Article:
Taylor was a 26-year-old EMT in Louisville who was shot on March 13, 2020 in her apartment by a Louisville Metro Police Department officer who was executing a no-knock warrant.
On March 13, 2021, one year after Taylor’s death, this story was retold as the Bowling Green community came together to express their solidarity and drive for social justice and equity.
Local elected officials such as Bowling Green Commissioners Carlos Bailey and Dana Beasley-Brown, Kentucky House Representative Patti Minter and Warren County Sheriff Brett Hightower were present and spoke to those who gathered.
The speakers expressed their dismay at once more speaking at a rally that sought justice for Breonna Taylor and countless other Black people who have fallen at the hands of police brutality.
There was discussion of Breonna’s Law being passed on the state level, a piece of legislation which would altogether outlaw or dramatically limit the usage of no-knock warrants in policing. This is seen as a critical piece of legislation to start combating the inequity seen by communities of color.
The crowd on Saturday was somber and emotional, which resonated deeply with the Bowling Green residents in attendance.
There was song and poetry that called for remembrance of those who have been murdered at the hands of police as well as calls for awareness of the issue.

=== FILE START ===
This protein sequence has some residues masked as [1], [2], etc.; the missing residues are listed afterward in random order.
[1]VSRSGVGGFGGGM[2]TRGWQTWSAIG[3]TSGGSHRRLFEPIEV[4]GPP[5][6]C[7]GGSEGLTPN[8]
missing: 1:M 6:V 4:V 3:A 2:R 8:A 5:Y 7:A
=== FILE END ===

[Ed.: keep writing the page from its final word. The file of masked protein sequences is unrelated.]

The event ended in a peaceful march to the Warren County Justice Center.
Summer Meadows, president of the Bowling Green Freedom Walkers, prepares signs for those wishing to take part in the march at the end of the Breonna Taylor Memorial Event at the SOKY Marketplace on March 13.
Bowling Green City Commissioner Dana Beasley-Brown writes a note of solidarity at the Breonna Taylor Memorial Event at the SOKY Marketplace on March 13. This banner was later carried at the front of the march and the names of attendees.
There were some families that attended the Breonna Taylor march, allowing their kids to take part in social justice activities which focus on equality in the way U.S. law enforcement treats citizens. There were members from both Bowling Green and Warren County communities at the event.
Louisville graduate student Ryan St. Clair (right) and Bowling Green resident Mel Ruiz raise their signs at passing cars on 8th Street during the Breonna Taylor Memorial Event. Cars that drove by the solidarity march often honked in support.